avalanche in Chile and died, and here set up a foundation and wants
to continue to celebrate the times he and Matilda spent skiing. How
will he fare today? COMMENTATOR: Sixth back in 2016, how
will he perform? This man knows only one way to ski, and that is fallout
attack, he is like a bull in a china shop when he on a China -- slalom
course. How will he fare here? Sweden with so many top skiers, and
in the slalom standings, it is a battle for all of them as they try
to make the four spots available at the World Championships, eight of
them in the top 30. Half of them will be disappointed. 1:29.53 is the
time to beat, and he is the wrong side of the clock. Driving hard for
the line, can he find one tenth of a second? 1:43.94, no he can't, and he
goes forth. Patrick Tyler, the next to
challenge. He straddles as he comes over the
change. What a disappointment. On a fairly innocuous gate, comedy gets
it wrong. This Austrian has been enjoying the
recent dump of snow. He has been on the podium in four out of five
slaloms this season. COMMENTATOR: .41 of an advantage
over Neureuther. He has never won here in Wengen. Can he put the
record straight? Hirscher has over half a second on his German rival.
Hirscher, he recorded a podium finish 101 last weekend, looking for
victory number 20 in slalom. Still has the Green light, still over half
a second. Hirscher, driving for the line. Hirscher leads. Neureuther
drops into second. Absolutely blistering run from Marcel Hirscher.
He does attack on the difficult courses. He cuts the line-up with so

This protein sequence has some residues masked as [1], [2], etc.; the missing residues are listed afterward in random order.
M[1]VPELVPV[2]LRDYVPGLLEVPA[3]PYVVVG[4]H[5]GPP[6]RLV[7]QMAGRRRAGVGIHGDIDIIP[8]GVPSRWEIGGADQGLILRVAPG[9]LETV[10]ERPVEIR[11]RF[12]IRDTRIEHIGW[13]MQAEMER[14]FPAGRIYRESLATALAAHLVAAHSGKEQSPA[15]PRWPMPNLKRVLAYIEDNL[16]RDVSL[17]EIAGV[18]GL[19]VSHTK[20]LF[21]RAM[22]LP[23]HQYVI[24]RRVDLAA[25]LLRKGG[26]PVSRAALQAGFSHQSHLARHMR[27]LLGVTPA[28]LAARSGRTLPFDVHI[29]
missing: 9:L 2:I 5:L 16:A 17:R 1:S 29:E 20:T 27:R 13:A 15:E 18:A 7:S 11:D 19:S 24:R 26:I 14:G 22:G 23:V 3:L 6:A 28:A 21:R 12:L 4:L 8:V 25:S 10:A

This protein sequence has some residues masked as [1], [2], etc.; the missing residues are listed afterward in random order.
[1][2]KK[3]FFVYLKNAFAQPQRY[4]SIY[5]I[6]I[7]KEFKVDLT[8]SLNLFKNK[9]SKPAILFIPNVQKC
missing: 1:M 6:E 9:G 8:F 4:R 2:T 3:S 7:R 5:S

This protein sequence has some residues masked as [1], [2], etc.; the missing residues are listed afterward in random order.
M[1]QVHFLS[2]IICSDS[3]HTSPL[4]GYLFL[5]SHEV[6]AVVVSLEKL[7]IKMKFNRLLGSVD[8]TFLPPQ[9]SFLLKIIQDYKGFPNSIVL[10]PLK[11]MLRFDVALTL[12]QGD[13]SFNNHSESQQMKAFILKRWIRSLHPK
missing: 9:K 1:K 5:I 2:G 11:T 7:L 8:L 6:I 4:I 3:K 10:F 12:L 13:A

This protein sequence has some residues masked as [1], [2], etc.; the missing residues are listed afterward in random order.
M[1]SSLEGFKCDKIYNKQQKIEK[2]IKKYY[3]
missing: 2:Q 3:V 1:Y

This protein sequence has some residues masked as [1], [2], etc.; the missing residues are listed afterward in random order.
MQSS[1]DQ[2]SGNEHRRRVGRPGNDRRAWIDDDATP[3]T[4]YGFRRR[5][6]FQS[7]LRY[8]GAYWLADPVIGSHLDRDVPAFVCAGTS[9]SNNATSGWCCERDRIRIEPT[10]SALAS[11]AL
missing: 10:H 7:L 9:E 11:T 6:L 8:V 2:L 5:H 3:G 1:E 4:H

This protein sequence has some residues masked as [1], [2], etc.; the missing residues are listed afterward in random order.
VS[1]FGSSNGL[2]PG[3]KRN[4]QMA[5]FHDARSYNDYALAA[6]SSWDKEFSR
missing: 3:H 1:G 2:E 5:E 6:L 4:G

much pressure on the skis, so clean on his edges. Not as quick as
Neureuther in the final section of the course, but has throw down the
gauntlet of the Henrik Kristoffersen at the top.
COMMENTATOR: His advantage over Hirscher, just 1200th of a second.
He likes its steep, and that is what we have here it is desperately icy.
Can he find his best form on the steep. Shows you how well Hirscher
Skeete, because the Russian is just behind Hirscher. He is a long way
off the pace of the Austrian. As skied himself out of the podium at
the moment. In seventh place. Needs to find time on these bottom turns.
Two remain, both are Norwegian. The first ago,. 26 years of age. His
advantage over Hirscher Kotze. Gone the wrong side of the gate.
That is the end of the road. What a disappointment after a great first
run. Massive disappointment, sat on his inside ski and got late. Had to
stop and went out of the course. Those World Cup points would have
been crucial to move his start number forward. It wasn't to be for
one Norwegian, one left to go. Henrik Kristoffersen, the last ago.
Huge advantage over Hirscher. 0.56 of a second. He has won three of the
four slalom races he has raced this season. Henrik Kristoffersen
maintains the advantage at half a second. He makes slalom skiing look
so easy. 113.6. He loses a little bit more time. Hirscher was
excellent down this steep bit. Henrik Kristoffersen will be under
pressure. But he rarely feels the pressure. Well, he has got the red
light, so Henrik Kristoffersen doesn't ski it well. He will have to
find something here, otherwise Hirscher will make the 20th slalom
World Cup win. Never any doubt! Hirscher cannot believe it. Henrik
Kristoffersen has won again. This man is incredible. When Hirscher saw
the red light on, he thought he might have finally done it. But
Henrik Kristoffersen skied the final section very well, almost as well as
Neureuther skied it. And carried the speed over birth flat for Gates to
the finish and picked the Austrian. The final results...
It is Henrik Kristoffersen who will take the overall lead in the men's
slalom standings. Dave Riding finishes 12th. It says something
you're disappointed coming down with a top 15 results? I come down and I
saw eight. I thought that is not top 15 if everyone finishes. It was
tough, I did what I could, it is so hard to keep it going the whole way.
I just miss out on the top ten. But I was happy with that. Today was a
little bit more difficult with the courses being so fast and straight.